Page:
There was a time when the Korean government banned the selling of beondegi (pronounced bun-day-gee). Of all the things particular to Korean cuisine that Western tourists find distasteful (i.e. eating dogs, using toilet paper in the place of napkins, having to shout to get service), beondegi was right up there. While the preparing and eating of dogs (boshintang) was done in the privacy of a hof kitchen, beondegi was visibly and olfactory present in a big way. It was a popular street food. Imagine a hot dog cart on every street corner dishing out not hot dogs but, good lord, beondegi. To understand why I'm saying "good lord" let me point out that beondegi is people... I mean... insects. Silkworm pupae to be exact.

Yeah, they eat that shit.

Now, I'm all for cultural relativism and all but the Korean government isn't stupid. When tourists are coming over en mass for things like the Olympics or World Cup, Korea really, really wants to make a good impression. It puts on the dog. Hrm. What I mean to say is, like, Korea built a big huge 80,000 seat stadium for the 1988 Olympics. And then went and built another one for the 2002 World Cup. Why build a whole new expensive stadium when you've got a reasonably modern one sitting fallow? LA reused crap. In the Korean mind, however, the world has already seen the Olympic stadium. Time to show the world a whole new stadium. You wear the same pair of pants to work two days in a row? No. Why? Because you don't want anyone to think you're a slovenly hobo who eats dogs and wipes his mouth with toilet paper. Hence, away goes the dog soup. Away goes the toilet paper rolls. Away go the soju tents that clog downtown sidewalks. Away goes the beondegi.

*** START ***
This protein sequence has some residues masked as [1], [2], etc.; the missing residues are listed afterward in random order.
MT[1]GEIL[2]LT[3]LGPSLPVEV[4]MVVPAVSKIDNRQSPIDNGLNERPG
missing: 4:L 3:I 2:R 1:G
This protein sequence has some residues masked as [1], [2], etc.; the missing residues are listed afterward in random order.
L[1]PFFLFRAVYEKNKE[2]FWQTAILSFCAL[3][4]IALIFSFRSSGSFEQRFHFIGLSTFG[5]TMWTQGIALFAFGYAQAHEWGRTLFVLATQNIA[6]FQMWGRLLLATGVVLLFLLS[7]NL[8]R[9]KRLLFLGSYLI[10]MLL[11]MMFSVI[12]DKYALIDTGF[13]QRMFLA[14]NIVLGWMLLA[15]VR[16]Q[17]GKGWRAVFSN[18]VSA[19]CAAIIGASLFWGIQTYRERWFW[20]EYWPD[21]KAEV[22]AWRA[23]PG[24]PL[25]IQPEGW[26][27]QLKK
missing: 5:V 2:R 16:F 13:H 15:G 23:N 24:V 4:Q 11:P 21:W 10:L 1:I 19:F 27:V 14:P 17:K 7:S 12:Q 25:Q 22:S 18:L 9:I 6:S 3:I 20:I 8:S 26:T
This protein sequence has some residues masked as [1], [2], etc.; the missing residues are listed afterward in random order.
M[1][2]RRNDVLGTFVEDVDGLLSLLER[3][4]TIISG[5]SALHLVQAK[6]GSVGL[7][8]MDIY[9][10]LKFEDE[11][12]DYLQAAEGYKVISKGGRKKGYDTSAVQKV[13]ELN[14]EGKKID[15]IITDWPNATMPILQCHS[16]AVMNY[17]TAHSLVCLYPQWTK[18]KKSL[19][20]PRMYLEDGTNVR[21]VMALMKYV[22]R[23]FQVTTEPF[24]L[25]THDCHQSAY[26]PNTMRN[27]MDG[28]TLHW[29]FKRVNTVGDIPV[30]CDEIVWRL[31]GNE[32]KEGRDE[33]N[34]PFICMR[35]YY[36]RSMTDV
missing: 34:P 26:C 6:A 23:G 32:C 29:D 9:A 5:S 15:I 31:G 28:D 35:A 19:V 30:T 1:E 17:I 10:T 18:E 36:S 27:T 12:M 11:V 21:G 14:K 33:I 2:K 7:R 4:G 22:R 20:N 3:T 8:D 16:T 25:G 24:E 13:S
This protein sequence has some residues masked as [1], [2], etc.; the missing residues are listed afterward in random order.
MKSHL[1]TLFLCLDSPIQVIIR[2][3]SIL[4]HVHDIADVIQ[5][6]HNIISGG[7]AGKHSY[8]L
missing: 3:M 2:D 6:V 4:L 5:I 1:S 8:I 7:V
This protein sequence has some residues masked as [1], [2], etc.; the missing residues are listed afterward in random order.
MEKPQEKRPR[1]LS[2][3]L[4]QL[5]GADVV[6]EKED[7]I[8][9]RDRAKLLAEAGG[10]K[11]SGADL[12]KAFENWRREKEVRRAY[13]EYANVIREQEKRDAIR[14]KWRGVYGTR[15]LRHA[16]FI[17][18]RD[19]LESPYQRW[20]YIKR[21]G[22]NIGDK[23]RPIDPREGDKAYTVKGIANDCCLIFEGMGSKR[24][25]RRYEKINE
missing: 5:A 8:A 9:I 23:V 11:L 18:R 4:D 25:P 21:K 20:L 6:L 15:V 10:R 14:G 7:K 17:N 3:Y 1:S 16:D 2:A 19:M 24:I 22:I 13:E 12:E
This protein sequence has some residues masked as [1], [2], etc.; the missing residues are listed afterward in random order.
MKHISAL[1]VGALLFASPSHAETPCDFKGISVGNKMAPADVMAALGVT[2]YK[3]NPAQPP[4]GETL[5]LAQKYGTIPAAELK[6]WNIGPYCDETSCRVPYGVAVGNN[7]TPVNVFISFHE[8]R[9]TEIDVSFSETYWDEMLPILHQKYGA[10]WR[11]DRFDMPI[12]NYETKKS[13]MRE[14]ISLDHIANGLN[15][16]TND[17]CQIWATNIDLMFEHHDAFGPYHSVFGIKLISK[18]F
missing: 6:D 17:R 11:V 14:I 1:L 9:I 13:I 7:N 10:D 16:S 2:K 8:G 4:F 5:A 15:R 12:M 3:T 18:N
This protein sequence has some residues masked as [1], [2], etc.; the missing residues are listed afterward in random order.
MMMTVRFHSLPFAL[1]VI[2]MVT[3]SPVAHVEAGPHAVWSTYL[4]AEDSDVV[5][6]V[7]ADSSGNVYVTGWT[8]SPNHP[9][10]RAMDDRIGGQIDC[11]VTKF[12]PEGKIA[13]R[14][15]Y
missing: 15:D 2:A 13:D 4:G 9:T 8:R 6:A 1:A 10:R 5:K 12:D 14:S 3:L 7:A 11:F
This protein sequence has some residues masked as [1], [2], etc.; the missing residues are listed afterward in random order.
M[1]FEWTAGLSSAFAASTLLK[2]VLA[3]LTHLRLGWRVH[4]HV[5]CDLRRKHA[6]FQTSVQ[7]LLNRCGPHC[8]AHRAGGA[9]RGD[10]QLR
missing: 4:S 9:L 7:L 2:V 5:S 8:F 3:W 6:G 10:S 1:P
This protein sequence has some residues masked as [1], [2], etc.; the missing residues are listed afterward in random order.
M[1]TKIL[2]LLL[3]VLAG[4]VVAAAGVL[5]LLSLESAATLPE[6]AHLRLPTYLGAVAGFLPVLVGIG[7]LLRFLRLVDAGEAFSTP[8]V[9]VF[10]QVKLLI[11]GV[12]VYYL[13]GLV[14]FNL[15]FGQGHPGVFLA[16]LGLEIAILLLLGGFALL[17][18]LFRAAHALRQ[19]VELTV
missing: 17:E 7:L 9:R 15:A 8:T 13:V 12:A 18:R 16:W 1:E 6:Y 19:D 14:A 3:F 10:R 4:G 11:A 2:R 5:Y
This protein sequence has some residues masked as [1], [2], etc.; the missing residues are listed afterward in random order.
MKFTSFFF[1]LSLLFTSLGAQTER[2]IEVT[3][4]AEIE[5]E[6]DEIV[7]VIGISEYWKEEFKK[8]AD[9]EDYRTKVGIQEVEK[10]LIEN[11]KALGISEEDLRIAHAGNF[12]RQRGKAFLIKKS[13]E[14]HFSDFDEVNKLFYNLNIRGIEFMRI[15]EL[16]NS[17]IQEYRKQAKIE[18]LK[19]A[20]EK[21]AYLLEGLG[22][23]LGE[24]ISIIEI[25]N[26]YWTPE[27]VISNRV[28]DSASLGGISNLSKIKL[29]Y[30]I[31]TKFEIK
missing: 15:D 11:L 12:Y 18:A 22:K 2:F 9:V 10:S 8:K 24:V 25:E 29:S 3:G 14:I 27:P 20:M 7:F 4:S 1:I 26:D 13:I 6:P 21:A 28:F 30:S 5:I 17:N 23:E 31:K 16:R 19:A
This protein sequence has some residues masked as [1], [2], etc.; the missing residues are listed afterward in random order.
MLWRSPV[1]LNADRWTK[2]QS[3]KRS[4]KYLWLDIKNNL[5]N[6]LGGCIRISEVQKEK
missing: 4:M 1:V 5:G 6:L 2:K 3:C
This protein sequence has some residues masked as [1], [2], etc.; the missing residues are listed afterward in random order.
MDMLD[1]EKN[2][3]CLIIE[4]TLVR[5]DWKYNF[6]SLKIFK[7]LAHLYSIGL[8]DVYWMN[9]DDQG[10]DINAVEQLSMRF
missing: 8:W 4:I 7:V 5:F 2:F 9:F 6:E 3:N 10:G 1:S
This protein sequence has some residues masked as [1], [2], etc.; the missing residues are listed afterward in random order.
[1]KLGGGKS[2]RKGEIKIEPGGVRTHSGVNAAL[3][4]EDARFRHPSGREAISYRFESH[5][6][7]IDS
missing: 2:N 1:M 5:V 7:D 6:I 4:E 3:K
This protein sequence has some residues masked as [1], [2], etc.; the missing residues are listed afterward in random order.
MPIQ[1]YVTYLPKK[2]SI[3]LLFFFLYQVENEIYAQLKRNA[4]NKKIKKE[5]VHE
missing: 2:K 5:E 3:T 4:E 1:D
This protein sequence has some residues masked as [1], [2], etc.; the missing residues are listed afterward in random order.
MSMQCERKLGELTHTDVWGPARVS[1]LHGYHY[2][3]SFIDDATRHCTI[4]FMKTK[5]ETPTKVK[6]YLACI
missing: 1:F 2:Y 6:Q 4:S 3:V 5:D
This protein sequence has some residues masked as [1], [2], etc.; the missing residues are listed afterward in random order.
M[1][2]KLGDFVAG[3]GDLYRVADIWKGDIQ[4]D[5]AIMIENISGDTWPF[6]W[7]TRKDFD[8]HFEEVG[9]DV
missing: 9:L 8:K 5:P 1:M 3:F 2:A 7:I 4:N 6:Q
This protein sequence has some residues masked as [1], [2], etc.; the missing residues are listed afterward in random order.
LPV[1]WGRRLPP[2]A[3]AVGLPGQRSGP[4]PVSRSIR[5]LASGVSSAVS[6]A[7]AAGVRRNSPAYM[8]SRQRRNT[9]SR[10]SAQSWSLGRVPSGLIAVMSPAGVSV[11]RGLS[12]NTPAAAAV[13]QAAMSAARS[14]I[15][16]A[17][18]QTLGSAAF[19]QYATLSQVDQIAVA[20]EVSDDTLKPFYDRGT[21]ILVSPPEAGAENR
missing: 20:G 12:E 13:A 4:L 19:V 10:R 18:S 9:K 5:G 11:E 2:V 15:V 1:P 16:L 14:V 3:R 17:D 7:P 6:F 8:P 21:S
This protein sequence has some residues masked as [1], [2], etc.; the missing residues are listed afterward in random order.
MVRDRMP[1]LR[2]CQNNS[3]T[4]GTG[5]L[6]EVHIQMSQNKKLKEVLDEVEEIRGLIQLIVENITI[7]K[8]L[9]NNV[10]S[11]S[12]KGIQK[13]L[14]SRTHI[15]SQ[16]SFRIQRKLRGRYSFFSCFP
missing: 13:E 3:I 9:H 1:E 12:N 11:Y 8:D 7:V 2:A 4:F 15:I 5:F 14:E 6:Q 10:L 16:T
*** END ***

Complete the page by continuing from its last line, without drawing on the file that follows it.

Now if big steaming cauldrons of brown insects isn't enough to sicken tourists, the smell of beondegi is the deal closer. How to describe the smell? Remember when you were a kid and you discovered that the pleasure of burning ants with a magnifying glass was somewhat moderated by the horrid smell that resulted? Well, imagine that smell on every street corner.

Now that the 2002 World Cup is fading into memory and there are not looming crowds of tourists coming to Korea in the coming years, beondegi has been coming back into favor and flavor as a street vendor snack. Odor to joy!

To Koreans, however, beondegi is like popcorn chicken. Man, that's some good eating. It's high in protein. And since it was long a byproduct of the Korean silk industry, it was considered a ready and important low-cost source of protein for growing children. Your older set seems to view it as a comfort food. Many modern Korean children actually enjoy it, despite the lures and easy availability of western snacks like potato chips, corn dogs, donuts, chocolate chip cookies, Snickers Bars, ice cream, yogurt, and all manner of bread products pumped (no doubt against its will) full of sweet red bean goop.

One can also buy it in cans at the local grocery market. Canned beondegi is mixed in with the Spam and the corned pork. So you need to be careful.

From all reports, if you can get past the smell (which I can't) it doesn't taste like chicken. Not at all. It has more of a nutty taste.

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